Very soon, the three-year-old Beaver Island Brewing Company in St. Cloud will hang its Great American Beer Festival (GABF) bronze medal behind the bar in its taproom.
“‘Holy shit!’ Then ‘thank you,’” were the first thoughts that popped into Beaver Island co-owner Nick Barth’s mind when they won the award. “It was so affirming to be acknowledged nationally, in a blind tasting, for the hard work and dedication we have put in to our craft.”
In addition to the affirmation and congratulations from fellow brewers’ texts and fans’ tweets, Barth was shocked by something else.
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“We are getting calls, emails, and social media messages from retailers and customers across the country wanting to get their hands on our beer,” he says. “It’s incredible how much recognition this award has given us in such a short period of time. As the Great American Beer Festival has grown, it has given medalists an amazing opportunity to reach new customers who follow the awards and appreciate the dedication and commitment to elevating craft beer in America.”
For the uninitiated, GABF wrapped up in Denver over the weekend. The festival is the largest gathering of beer brewers and imbibers in America, providing not only many great beers for patrons to enjoy, but also bronze, silver, and gold medals to beers deemed worthy in 98 beer categories.
To get a feeling for the scale of the fest, 800 breweries and 60,000 people attended this year. Judges were tasked with assessing 7,923 beers for this year’s competition, with entries from 2,217 breweries flowing in. Of the beers entered, only 293 awards were given, with five breweries from the Land of 10,000 Lakes taking home six GABF medals.
While the experience of winning and feeling a “GABF bump” is new to Beaver Island, some longtime Minnesota brewers have felt the similar effect over the years.
Town Hall’s head brewer Mike Hoops, a stalwart of the Minneapolis brewing scene for nearly two decades, remembers how even years ago he was enamored of GABF.
“When I first started brewing professionally my goal was to be able to enter the GABF, as I respected the competition,” he says. “My first year, I was able to enter one beer that did not win. I was very happy even to have taken part. My second year, one of the five beers entered brought a gold medal. Let’s just say that was a very special moment, a feeling that I could only hope all brewers experience at some point.”
Town Hall sees a lot of patrons pass through thanks to Twin Cities metro area travelers. But the GABF certainly helped get word out for the brewpub.
“The GABF certainly has helped put Town Hall Brewery (a small non-distributing brewpub) on the national map before information was more easily available,” Hoops explains. “We see visitors often at the pub that mention they first saw us in Denver; and vice versa, we see people at the booth in Denver that stopped at the pub while in Minneapolis. We also receive more inquiries than usual from distributors outside our area that want to carry our beer after a medal is won.”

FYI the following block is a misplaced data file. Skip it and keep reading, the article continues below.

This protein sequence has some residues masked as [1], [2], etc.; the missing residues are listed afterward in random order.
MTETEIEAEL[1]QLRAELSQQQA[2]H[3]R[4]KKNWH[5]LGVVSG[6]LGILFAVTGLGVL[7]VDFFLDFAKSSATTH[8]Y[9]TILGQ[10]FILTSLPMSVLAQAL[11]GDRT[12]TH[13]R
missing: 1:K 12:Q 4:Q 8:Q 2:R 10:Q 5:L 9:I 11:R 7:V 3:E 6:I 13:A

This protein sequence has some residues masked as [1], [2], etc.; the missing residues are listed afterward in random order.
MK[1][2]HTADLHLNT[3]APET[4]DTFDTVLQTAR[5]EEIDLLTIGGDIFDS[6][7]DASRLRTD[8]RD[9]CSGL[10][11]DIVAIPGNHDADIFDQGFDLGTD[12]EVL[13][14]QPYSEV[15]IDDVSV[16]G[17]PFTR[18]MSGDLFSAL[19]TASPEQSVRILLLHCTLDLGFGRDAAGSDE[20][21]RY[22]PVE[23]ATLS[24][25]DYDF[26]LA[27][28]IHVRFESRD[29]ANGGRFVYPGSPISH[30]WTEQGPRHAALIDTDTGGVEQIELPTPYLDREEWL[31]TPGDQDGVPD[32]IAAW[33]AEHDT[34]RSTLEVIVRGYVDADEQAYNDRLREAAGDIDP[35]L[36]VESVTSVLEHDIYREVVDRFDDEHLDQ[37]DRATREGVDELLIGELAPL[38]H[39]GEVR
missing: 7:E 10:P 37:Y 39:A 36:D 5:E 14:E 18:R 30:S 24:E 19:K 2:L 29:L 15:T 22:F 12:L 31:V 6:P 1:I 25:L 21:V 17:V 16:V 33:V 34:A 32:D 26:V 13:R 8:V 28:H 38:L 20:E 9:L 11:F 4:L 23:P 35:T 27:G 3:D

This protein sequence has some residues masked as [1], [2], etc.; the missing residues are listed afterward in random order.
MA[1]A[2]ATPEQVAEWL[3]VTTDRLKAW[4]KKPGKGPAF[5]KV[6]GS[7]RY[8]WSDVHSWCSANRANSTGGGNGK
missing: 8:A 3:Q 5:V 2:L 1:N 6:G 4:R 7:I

Not every recent winner has felt the same demand as Beaver Island or Town Hall. But winning a medal has provided validity.
The Freehouse won two silvers this year, one for the No. 33 Gose and the No. 20 Barleywine.
“For our brewpub, it represents five years worth of hard work,” says brewer Matt Asay. “It’s been great to be acknowledged that we have the ability to brew beers true to style, and that our guests have come to enjoy that aspect of our beer.”
Asay wasn’t even aware of the first win when it was announced, realizing it when another brewer was fist pumping. “I was a little shaky walking up on stage,” he admits.
Lupulin’s “head beer drinker” Matt Schiller says the gold for the brewer’s Dortmunder this year felt “especially sweet” because the small, independent microbrewery beat out a brewery partially owned by brewing behemoth AB InBev.
Jack Pine owner, founder, and brewer Patrick Sundberg says getting “unbiased feedback from a blind tasting up against other similar beers is really something else,” let alone winning a bronze medal last year for its Vengeance! Jalapeno Cream Ale.
“I certainly think avid craft beer fans follow the GABF awards, so it helps build some name recognition for Jack Pine beyond our distribution area,” Sundberg explains.
A bump in business or the validation amongst one’s peers wasn’t a consideration when Summit Brewing won its first medal, a gold for the Great Northern Porter, in 1987. Winning a medal back then didn’t amount to much, because craft beer just wasn’t a thing, explains Summit president Mark Stutrud. In ’87, he recalls, porters were made by maybe five breweries in the world; and at GABF that year, there were only around 12 breweries in attendance and about 100 people.
“Winning an award from 1987 to 1996, putting that little medal on the side of your packaging, didn’t really push sales since we were so confronted with competing with larger brewers at the time,” Stutrud says.
“But to be recognized and to receive an award for what we do on a daily basis is absolutely huge,” Stutrud answered when asked what it means to him and his team over the years. “That’s the crazy ass thing about the whole ordeal. This is our 31st year producing Extra Pale Ale, and to have so many awards for that style, we don’t take that for granted. That’s a huge accolade.”